Through the Climate Change Act, the UK government has committed the UK to achieve net zero carbon emissions by 2050. All businesses – including SMEs - can play a pivotal role on the journey to a decarbonised economy. Cutting your carbon emissions and investing in new sustainable projects is the right thing to do for the future of our planet, but it also makes good business sense for those who want to seize opportunities in a net zero economy of the future.
For many SMEs, taking the first step on their sustainability journey is usually the most difficult one. If you don’t know where to start, this guide developed in partnership with UK Finance, can support you in planning what you need to do to navigate the climate challenge and reduce the climate emissions. It will help you understand:
- Why tackling climate change is important
- The opportunities for your business
- How to get started
- Finding finance to invest in business change and innovation
- How to locate useful sources of advice
There are many steps you can take to reduce your carbon emissions and, the good news is, that lots of these will have a minimum cost or save you money. Using SME case studies from different sectors and regions, the guide shows what kind of financing opportunities are out there and how you can rely on financial institutions, such as VirginMoney, Royal Bank of Scotland and Barclays, to support you in the green growth of your business.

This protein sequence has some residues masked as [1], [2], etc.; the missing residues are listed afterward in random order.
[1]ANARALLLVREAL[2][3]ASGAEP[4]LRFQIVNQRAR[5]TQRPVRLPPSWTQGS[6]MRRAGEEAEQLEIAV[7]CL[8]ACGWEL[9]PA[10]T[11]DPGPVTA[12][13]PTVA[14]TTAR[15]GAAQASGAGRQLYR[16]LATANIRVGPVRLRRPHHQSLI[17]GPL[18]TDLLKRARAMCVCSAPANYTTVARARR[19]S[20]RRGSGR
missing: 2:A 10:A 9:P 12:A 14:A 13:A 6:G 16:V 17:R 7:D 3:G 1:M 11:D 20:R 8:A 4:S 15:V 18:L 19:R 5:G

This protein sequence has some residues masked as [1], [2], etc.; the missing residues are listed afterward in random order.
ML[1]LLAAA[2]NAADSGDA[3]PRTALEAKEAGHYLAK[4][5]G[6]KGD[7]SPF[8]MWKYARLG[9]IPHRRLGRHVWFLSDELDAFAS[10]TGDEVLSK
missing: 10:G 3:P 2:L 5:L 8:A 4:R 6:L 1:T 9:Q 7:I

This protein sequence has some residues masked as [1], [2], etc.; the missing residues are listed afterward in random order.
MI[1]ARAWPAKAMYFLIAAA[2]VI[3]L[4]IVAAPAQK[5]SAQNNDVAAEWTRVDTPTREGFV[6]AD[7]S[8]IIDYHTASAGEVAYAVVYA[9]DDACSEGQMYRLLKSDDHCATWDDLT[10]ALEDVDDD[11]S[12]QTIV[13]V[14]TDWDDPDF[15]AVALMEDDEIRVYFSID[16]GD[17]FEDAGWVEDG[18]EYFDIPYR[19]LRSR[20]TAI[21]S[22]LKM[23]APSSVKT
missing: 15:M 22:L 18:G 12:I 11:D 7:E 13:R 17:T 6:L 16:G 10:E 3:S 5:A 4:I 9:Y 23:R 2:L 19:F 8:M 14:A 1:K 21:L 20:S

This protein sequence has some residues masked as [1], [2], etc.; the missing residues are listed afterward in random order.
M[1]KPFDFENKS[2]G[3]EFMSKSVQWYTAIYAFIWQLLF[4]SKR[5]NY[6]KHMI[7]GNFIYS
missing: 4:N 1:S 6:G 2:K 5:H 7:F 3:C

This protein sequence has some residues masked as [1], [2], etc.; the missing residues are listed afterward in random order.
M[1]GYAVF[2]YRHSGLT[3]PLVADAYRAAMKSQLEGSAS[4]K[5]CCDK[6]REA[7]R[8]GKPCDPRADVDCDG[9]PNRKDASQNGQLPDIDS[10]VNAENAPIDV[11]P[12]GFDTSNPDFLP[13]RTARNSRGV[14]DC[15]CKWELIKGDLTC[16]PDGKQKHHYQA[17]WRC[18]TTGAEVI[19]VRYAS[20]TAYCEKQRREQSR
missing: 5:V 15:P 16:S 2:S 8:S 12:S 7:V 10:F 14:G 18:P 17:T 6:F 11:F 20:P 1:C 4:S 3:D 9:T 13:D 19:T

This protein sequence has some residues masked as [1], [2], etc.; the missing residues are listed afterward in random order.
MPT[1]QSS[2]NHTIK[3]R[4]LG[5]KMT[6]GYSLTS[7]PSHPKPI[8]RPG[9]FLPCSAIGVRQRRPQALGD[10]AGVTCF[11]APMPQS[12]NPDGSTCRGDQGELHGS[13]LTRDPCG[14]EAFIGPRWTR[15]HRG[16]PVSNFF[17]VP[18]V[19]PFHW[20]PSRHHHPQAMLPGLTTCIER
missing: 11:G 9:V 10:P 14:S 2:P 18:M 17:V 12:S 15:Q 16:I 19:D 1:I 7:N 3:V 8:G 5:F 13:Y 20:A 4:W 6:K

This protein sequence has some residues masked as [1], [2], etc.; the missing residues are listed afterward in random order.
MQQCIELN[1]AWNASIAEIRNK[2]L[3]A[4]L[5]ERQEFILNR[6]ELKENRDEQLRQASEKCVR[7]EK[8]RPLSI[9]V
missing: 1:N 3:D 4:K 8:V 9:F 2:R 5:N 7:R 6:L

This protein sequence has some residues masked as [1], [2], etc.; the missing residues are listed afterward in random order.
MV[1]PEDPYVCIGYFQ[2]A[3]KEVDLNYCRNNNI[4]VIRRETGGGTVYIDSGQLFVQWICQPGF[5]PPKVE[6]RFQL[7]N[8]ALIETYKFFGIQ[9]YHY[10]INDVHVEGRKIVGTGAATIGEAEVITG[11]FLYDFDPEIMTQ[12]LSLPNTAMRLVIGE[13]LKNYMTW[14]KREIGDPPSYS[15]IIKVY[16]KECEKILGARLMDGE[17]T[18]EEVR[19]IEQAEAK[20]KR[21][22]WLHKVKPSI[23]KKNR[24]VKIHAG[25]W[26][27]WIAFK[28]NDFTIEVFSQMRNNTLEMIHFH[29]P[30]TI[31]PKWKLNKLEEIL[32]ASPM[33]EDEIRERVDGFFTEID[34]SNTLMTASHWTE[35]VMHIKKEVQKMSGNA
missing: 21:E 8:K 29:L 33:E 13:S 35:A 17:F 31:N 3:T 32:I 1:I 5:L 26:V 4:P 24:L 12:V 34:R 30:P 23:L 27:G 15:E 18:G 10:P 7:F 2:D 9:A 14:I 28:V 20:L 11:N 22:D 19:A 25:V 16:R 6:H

Financing green: a guide for SMEs
Case study: financing sustainability for a food supplier
Island Delight secures a £600,000 loan to reduce its environmental impact
Island Delight, which supplies Jamaican patties and ready meals to major UK supermarkets, has already had a zero-waste landfill policy for more that 15 years and uses anaerobic digestion to produce energy from its food waste.
This £600,000 invoice finance loan from Lloyds Banking Group will be used to install solar panels across its 15,000 sq. ft. manufacturing site in Hockley and to fund its first electric vehicles as part of its fleet.
The company already uses anaerobic digestion to produce energy from its food waste and has had a zero waste to landfill policy for more than 15 years.
By investing in becoming greener, Island Delight is determined to ensure the business makes a positive impact in the local community. The team takes part in volunteering and mentoring activities in the region, with the CEO Wade Lyn receiving a CBE in 2013 for his contribution to the local community and supporting young people.